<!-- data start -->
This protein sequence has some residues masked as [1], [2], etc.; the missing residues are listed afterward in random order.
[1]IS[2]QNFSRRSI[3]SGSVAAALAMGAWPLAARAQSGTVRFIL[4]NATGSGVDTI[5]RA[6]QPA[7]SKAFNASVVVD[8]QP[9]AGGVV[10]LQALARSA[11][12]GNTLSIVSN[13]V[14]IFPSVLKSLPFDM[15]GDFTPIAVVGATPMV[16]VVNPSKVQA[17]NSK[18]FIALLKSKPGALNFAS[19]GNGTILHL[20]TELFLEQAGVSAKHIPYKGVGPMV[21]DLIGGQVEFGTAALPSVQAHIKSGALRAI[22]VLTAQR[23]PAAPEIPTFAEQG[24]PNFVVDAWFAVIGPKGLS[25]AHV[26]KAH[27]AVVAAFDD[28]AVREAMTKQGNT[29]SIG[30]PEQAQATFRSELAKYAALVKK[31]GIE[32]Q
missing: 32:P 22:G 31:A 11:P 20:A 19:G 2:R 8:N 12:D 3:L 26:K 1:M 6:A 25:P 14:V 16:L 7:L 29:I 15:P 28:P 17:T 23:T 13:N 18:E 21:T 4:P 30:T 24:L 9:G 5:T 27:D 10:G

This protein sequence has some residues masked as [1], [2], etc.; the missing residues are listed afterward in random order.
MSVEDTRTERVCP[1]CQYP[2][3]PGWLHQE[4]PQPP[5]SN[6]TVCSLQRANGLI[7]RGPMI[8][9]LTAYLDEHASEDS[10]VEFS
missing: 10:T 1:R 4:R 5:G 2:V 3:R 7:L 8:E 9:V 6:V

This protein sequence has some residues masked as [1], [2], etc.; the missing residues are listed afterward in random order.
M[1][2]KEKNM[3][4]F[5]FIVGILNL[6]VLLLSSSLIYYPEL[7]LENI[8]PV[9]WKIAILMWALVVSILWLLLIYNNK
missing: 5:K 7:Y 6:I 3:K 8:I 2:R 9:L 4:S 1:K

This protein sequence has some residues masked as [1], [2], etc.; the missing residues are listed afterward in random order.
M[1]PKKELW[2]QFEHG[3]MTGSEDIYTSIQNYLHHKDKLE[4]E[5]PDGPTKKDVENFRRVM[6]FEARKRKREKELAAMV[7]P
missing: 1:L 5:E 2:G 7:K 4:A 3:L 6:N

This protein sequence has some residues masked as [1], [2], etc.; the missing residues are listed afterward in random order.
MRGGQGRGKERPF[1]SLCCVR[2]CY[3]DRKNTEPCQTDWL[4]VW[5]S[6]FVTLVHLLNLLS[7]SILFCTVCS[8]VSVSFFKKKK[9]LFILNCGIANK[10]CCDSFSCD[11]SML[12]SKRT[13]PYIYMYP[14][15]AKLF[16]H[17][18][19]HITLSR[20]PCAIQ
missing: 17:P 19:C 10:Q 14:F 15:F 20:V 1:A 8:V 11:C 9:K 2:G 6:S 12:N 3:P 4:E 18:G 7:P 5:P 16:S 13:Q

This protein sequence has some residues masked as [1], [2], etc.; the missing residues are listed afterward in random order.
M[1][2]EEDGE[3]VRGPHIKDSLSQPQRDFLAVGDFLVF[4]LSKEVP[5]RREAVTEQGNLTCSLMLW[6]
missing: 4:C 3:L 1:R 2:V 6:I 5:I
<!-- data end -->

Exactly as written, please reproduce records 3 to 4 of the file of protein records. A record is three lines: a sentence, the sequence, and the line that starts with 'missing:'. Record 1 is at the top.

This protein sequence has some residues masked as [1], [2], etc.; the missing residues are listed afterward in random order.
M[1][2]KEKNM[3][4]F[5]FIVGILNL[6]VLLLSSSLIYYPEL[7]LENI[8]PV[9]WKIAILMWALVVSILWLLLIYNNK
missing: 5:K 7:Y 6:I 3:K 8:I 2:R 9:L 4:S 1:K

This protein sequence has some residues masked as [1], [2], etc.; the missing residues are listed afterward in random order.
M[1]PKKELW[2]QFEHG[3]MTGSEDIYTSIQNYLHHKDKLE[4]E[5]PDGPTKKDVENFRRVM[6]FEARKRKREKELAAMV[7]P
missing: 1:L 5:E 2:G 7:K 4:A 3:L 6:N